A consortium of New England schools will get $700,000 in federal stimulus money to develop three deepwater wind energy test sites in the Gulf of Maine.
This press release from the University of New Hampshire says UNH’s Center for Ocean Renewable Energy… better known as CORE… has teamed with the University of Maine-led consortium, known as DeepCwind, and will test the first prototype floating structure with a wind turbine:
Unlike other offshore wind projects, which consist of wind turbines mounted on shafts sunk into the ocean floor in relatively shallow water, deepwater wind utilizes floating turbines moored to the ocean floor. The DeepCwind project will launch only the second deepwater wind energy facility in the world (the first is in Norway) and the first offshore, deepwater wind project in the U.S.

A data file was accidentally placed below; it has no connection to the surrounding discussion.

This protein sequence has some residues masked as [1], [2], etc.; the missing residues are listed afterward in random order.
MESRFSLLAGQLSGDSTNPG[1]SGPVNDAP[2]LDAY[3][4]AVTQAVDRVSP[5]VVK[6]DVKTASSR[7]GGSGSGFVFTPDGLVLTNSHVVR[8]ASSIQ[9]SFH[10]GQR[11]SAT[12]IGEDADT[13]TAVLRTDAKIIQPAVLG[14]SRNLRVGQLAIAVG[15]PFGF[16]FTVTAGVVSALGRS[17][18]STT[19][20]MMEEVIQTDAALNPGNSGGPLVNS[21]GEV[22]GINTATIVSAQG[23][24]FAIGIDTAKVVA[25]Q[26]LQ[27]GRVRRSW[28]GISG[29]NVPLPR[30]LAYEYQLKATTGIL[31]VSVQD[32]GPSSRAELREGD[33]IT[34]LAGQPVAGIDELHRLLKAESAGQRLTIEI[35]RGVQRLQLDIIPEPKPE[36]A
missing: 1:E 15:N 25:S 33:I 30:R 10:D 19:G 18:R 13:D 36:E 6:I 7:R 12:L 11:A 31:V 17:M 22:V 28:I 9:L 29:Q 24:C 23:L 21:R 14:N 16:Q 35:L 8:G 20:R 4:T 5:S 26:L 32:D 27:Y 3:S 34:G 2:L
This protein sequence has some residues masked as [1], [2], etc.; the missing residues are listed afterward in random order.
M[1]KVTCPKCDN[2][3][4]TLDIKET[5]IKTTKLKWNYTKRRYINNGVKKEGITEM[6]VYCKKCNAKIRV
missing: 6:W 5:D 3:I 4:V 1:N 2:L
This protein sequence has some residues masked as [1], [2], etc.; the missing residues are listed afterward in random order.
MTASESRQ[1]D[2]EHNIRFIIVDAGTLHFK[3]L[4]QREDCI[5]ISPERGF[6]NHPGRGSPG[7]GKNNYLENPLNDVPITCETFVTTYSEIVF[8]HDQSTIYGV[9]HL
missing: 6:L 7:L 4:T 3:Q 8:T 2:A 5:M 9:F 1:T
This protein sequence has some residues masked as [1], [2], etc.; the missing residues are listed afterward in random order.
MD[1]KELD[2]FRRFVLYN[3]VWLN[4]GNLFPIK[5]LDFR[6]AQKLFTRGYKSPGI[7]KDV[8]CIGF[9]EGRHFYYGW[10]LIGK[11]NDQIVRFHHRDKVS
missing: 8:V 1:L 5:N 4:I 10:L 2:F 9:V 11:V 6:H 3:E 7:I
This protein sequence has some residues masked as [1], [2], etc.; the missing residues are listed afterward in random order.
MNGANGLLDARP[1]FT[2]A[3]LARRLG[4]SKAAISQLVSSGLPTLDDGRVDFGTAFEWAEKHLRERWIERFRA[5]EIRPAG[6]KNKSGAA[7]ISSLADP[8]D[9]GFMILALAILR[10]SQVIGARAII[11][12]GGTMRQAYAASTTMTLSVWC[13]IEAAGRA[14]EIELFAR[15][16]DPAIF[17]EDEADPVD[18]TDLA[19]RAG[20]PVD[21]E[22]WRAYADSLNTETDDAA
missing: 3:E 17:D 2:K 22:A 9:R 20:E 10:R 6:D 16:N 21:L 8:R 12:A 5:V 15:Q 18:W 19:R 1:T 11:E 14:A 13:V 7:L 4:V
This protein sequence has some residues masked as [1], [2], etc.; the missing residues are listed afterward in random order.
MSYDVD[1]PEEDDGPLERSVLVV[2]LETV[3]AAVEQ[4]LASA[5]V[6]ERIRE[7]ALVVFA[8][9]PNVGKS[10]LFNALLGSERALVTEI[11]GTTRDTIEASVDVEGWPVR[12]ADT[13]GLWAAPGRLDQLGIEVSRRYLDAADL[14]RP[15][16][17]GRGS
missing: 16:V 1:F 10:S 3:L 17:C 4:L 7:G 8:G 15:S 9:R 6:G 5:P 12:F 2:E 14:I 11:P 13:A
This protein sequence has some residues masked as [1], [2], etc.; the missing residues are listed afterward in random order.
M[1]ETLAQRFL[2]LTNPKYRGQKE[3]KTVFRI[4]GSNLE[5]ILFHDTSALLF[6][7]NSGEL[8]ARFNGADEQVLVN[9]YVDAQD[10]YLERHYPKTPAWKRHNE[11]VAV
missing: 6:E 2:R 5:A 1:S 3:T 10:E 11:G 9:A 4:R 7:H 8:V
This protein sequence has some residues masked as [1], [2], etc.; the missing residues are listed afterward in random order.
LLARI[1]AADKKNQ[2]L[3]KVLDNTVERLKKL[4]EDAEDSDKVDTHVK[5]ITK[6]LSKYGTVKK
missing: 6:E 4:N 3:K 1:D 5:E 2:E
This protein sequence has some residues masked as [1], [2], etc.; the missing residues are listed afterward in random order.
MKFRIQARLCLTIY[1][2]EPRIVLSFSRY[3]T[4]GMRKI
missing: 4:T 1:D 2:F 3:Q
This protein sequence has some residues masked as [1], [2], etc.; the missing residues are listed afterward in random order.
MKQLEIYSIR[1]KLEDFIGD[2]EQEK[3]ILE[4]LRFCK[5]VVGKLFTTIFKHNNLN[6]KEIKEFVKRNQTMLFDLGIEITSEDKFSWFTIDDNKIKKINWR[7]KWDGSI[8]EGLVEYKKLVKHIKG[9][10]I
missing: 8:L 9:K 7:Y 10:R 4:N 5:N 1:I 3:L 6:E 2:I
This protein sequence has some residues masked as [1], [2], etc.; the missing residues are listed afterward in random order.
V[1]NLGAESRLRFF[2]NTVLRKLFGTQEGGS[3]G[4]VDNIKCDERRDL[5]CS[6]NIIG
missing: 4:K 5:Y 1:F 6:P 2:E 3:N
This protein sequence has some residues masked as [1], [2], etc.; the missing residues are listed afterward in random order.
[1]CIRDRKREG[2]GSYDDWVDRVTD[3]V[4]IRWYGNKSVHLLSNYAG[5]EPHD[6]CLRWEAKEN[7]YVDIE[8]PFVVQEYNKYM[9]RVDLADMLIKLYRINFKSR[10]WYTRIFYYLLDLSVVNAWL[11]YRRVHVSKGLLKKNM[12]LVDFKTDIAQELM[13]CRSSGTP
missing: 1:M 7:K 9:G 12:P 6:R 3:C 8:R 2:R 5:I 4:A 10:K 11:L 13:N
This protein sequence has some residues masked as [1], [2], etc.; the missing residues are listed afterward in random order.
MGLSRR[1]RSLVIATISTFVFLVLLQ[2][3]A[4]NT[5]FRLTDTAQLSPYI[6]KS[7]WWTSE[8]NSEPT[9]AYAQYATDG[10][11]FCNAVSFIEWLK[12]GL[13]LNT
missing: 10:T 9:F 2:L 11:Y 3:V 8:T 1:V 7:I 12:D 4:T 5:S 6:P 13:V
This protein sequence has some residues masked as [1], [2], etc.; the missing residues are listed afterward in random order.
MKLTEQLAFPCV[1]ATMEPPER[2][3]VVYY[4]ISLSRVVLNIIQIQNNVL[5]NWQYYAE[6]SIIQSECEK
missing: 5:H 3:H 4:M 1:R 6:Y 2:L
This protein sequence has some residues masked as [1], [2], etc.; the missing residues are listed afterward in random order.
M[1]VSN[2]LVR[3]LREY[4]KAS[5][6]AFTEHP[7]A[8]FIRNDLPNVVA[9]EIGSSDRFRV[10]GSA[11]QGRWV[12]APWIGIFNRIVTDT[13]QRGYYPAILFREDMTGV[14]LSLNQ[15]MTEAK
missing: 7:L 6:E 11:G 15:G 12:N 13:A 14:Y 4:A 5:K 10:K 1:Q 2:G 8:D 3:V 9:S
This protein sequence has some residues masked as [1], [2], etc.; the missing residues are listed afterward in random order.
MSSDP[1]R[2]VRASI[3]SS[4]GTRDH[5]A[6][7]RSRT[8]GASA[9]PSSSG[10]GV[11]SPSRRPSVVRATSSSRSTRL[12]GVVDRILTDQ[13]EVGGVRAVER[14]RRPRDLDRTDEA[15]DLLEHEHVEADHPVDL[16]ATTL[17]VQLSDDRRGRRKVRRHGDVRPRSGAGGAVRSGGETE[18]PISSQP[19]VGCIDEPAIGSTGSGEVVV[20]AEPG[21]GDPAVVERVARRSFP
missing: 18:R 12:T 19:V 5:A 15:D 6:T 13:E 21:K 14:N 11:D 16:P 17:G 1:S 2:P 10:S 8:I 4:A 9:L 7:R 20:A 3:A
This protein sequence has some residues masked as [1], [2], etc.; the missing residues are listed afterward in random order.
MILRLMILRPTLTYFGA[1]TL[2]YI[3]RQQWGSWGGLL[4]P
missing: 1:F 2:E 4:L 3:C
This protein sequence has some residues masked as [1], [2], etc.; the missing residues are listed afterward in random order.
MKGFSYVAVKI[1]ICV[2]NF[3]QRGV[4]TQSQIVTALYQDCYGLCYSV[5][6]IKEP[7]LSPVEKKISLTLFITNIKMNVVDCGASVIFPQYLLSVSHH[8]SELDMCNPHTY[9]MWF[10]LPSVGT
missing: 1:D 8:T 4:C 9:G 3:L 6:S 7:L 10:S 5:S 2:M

“This is a really exciting project, because we’re pushing the envelope,” says CORE director Ken Baldwin, professor of ocean and mechanical engineering.
Within the next year, CORE will install a wind turbine with a 25-foot diameter on a 60-foot tower floating in 170 feet of water just south of the Isles of Shoals, where a mooring grid is already in place – and permitted – from UNH’s Atlantic Marine Aquaculture Center. The site is six miles offshore and one mile south of White Island. CORE researchers will equip the 10-kilowatt turbine with extensive instrumentation to measure wind, wave, and temperature effects on the turbine itself, the platform on which it floats, and the mooring lines that anchor it to the ocean floor.
This offshore wind energy project has been a big deal for Maine for several years and picked up UNH’s ocean engineering expertise to help bring this dream of 10- and 100-kilowatt wind turbines home.